Which brings us to the congestion pricing scheme. Not only will the mayor be charging motorists an additional $8 to come into the CBD, he will also surcharge delivery trucks. Now if the concept is to reduce traffic, than the levy on deliveries can only be seen as a tax on small businesses, since so many of the delivery businesses are manufacturing and distribution firms from the outer boroughs. If they are to stay in business than they must pay the toll, and they won't be looking to find ways to replicate the Berlin airlift. Hence a tax, and not an environmental benefit.

The mayor, demonstrating his usual hauteur-after all this is the same guy who described the $260 million a year "bodega tax" as a "minor economic issue"-bristles at the description of the $8 fee as a tax. He goes on to tell the NY Daily News that, "Using economics to influence public behavior is something that this country is built on...It's called capitalism."

Well, not really. No matter what kind of linguistic contortions you perform, this is still called a tax. Something that the government is built on, but not in any normally understood sense a contributor to the economic growth of this country's fabulous economic system. It is what Bloomberg described, in a different context, as a costly and"burdensome regulation."

And why aren't we surprised at the collusion of the machers in all of this? The permanent government, feeding at the mayoral trough, will be lined up with feed bags after their conspicuous cheer leading at Monday's announcement. Wonder where the small business folks will be? Hunkering down and trying to figure out how they're going to pay for this grand scheme.

Cooked by Incompetants

In a fascinating story in this morning's NY Times the paper reports on the saga of the chef/owner of the prestigious Brasserie La Cote Basque. As part of the Department of Health blitzkrieg the restaurant was shut down on March the 8th and, because chef Jean-Jacques Rachou has remained bitter and despondent, the place remains shuttered and its 40 employees are out of work. The eatery is also losing an estimated $100,000 a week in sales.

Ah yes, but the city's health is protected, isn't it? What a Croque! What we have is the normal venal intrusion of the city, bumped on the steroid injection of wounded pride, and resulting in an incredible loss of economic activity to the city. That is because this elite eatery is only one of hundreds of less swanky places that have withered, and lost business, under the assault of the DOH over the past few months-restaurants that the Times is less likely to take notice of.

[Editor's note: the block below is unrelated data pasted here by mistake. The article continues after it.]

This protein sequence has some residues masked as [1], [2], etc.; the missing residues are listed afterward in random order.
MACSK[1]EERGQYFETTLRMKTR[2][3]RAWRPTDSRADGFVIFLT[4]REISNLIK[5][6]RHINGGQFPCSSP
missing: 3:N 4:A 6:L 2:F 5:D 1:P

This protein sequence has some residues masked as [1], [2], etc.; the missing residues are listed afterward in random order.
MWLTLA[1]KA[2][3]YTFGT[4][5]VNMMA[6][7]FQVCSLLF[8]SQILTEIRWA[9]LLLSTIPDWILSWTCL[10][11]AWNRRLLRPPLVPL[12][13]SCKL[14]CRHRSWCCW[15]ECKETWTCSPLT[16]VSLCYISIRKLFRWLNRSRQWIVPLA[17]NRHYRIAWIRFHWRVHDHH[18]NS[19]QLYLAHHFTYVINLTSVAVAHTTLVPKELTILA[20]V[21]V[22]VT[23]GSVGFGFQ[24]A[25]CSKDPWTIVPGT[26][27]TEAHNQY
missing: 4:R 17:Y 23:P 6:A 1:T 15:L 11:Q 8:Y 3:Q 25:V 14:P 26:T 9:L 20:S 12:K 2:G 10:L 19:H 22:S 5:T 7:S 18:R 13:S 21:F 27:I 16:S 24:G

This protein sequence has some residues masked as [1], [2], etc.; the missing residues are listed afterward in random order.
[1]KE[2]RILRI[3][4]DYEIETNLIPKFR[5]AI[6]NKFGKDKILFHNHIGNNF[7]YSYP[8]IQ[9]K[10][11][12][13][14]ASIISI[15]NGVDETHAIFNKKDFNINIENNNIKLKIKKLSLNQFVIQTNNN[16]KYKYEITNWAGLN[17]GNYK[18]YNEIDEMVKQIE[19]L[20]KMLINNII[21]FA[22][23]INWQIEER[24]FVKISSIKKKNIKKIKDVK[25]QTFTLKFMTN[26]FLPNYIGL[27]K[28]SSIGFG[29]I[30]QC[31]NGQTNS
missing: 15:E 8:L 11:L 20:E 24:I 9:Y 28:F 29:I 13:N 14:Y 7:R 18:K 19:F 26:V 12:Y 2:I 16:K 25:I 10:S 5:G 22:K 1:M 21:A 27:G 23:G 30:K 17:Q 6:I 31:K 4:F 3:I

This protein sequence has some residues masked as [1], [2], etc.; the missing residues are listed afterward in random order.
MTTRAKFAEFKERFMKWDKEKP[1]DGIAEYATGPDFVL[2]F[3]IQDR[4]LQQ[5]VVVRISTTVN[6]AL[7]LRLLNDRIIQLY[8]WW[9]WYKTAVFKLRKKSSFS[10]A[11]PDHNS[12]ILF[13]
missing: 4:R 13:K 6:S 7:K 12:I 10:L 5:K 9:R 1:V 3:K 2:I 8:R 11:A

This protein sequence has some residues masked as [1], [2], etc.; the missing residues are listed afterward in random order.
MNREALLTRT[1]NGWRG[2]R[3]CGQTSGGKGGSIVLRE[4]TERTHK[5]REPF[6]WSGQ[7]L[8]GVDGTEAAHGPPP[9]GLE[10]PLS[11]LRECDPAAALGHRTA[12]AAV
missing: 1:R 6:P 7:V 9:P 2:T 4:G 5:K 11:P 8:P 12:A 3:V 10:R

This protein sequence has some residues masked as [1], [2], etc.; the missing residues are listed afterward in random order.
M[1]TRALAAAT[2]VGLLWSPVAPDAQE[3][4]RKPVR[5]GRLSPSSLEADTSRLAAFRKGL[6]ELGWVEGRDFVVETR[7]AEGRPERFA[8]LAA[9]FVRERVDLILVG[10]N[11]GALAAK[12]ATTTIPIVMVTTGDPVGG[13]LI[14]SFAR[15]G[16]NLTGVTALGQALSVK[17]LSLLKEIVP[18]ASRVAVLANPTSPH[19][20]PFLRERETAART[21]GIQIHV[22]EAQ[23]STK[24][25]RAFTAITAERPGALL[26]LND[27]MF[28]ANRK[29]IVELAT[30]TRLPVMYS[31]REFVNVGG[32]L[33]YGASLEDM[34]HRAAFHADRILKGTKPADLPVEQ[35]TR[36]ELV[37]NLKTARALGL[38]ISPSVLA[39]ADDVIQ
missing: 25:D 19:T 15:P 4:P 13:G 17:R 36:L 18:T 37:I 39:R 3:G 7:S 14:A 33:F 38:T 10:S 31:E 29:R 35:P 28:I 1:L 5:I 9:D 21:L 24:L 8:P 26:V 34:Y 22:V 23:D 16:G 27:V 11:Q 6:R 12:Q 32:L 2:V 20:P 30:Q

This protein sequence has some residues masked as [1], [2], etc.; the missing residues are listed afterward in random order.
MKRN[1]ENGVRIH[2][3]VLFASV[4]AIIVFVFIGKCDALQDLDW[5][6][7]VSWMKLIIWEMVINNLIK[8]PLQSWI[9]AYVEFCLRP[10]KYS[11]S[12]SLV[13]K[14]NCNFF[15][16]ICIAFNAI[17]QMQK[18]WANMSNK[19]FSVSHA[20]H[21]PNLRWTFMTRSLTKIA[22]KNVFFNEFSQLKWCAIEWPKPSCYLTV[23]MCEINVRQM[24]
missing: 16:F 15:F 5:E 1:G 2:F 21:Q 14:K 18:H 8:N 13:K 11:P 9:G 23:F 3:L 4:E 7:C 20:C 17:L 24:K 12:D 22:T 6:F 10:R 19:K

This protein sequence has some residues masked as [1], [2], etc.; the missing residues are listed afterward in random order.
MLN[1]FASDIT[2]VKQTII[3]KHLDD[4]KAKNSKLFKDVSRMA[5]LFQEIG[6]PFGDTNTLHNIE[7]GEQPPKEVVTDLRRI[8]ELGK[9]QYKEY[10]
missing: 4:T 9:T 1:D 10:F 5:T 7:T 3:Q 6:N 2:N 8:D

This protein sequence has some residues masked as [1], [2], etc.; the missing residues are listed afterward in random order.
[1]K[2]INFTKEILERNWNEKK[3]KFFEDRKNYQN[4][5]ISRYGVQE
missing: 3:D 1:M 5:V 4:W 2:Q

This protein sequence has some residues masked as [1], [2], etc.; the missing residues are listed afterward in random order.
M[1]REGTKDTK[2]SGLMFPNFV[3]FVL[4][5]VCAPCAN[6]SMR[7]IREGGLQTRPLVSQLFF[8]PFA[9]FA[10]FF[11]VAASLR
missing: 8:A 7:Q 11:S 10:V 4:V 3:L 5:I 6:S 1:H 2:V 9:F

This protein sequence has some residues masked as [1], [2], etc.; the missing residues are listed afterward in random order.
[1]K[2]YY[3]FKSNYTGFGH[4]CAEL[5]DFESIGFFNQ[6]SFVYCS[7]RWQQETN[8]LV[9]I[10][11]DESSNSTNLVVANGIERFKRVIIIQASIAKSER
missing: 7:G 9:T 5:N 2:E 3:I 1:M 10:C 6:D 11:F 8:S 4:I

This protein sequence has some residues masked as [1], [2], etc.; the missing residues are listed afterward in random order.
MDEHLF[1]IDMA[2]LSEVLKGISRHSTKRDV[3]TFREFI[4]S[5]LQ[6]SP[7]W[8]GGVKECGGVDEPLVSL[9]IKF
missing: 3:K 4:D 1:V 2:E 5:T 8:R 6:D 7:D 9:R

One thing that struck us in the piece, nicely done by Eric Konigsberg, was the depiction of the department's point system, a protocol that has been developed to rack up the revenue stream for this out-of-control agency. As the Times points out, the restaurant had been cited for 13 health code violations; "Many of them were minor-'Choking first aid poster not conspicuously displayed in dining area,' for example, and some cutting boards were noted to be 'badly worn'-but they added up to 80 points." 28 points is failing.

In a climate of hysteria, the points system is a license to abuse the restaurants in the city. Under normal conditions it is used to extort money for the bureaucratic behemoth down at Worth Street. Under the current climatee of fear, it is a terrorist outfit. The entire enterprise, supposedly geared for the protection of health, is operating to make this city an unhealthier place to do business in.

In fact, with the upcoming calorie labeling and trans fat ban, this unhealthy climate is exacerbated, making the Blomberg administration the worst administration for small businesses in this city for at least the thirty years we have been observing the political scene here. The upcoming proposal to tax delivery trucks coming into the CBD only highlights this abysmal record even more. Here's hoping that the upcoming crop of mayoral candidates exhibit a greater sensitivity to enhancing the productivity of this vital business sector.

Day Nine for the NY Times: Really, Don't Bother